Garlic can help prevent food poisoning, new research has found.
Researchers at Washington State University in the United States said Wednesday that a compound in garlic is 100 times more effective than two popular antibiotics at eliminating one of the main causes of food poisoning, citing their latest laboratory test results.
The finding suggests that the compound called “diallyl sulphide” easily penetrates and kills Campylobacter bacterial cells by combining with an enzyme containing sulfur and changing its function. This means adding garlic to foods may help reduce this contaminant and possibly help the body fight it.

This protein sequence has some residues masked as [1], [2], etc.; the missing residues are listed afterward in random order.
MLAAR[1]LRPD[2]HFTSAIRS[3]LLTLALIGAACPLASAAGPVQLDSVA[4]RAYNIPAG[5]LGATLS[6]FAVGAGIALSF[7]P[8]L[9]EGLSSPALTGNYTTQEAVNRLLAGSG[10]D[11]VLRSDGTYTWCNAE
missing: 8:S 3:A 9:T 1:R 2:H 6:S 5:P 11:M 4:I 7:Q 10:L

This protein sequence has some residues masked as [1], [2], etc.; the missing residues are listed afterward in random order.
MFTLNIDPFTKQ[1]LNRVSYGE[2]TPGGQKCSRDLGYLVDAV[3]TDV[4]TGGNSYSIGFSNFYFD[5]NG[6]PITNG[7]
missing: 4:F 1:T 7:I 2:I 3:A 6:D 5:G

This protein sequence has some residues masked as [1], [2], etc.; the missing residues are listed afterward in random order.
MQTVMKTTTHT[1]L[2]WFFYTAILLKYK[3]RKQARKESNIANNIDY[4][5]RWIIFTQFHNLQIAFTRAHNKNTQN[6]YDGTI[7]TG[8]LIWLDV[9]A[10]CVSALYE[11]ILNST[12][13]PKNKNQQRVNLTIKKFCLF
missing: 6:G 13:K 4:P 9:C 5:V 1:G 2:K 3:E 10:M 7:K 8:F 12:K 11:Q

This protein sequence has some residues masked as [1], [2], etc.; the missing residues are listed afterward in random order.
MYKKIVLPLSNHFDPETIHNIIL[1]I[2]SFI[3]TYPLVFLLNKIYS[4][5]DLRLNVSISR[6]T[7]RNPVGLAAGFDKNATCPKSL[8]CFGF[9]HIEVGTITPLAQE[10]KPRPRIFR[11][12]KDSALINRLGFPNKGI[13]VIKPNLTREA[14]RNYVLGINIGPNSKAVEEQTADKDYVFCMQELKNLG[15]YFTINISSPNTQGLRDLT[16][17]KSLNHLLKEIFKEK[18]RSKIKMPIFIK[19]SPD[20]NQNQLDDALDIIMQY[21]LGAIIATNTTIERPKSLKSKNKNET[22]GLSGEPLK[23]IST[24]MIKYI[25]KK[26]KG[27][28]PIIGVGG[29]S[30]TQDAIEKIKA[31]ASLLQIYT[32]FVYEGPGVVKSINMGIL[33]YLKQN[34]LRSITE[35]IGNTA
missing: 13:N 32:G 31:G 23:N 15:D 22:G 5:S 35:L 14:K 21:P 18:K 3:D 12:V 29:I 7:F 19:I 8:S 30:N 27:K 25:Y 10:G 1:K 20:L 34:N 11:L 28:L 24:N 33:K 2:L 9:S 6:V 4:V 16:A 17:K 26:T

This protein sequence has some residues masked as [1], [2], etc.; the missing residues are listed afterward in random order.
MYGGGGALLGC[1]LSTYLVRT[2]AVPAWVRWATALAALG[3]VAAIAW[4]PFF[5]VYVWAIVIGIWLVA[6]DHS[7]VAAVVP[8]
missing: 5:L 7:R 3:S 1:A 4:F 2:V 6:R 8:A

Most Campylobacter infections are triggered by eating raw or undercooked poultry or foods that have been contaminated from insanitary surfaces and utensils. It is also one of the most common bacterial causes of food-borne illnesses.
“This work is very exciting to me because it shows that this compound has the potential to reduce disease-causing bacteria in the environment and in our food supply,” said Xiaonan Lu, a postdoctoral researcher and lead author of the paper.
The discovery was published in the Journal of Antimicrobial Chemotherapy.
By Gukby Sim (firstname.lastname@example.org)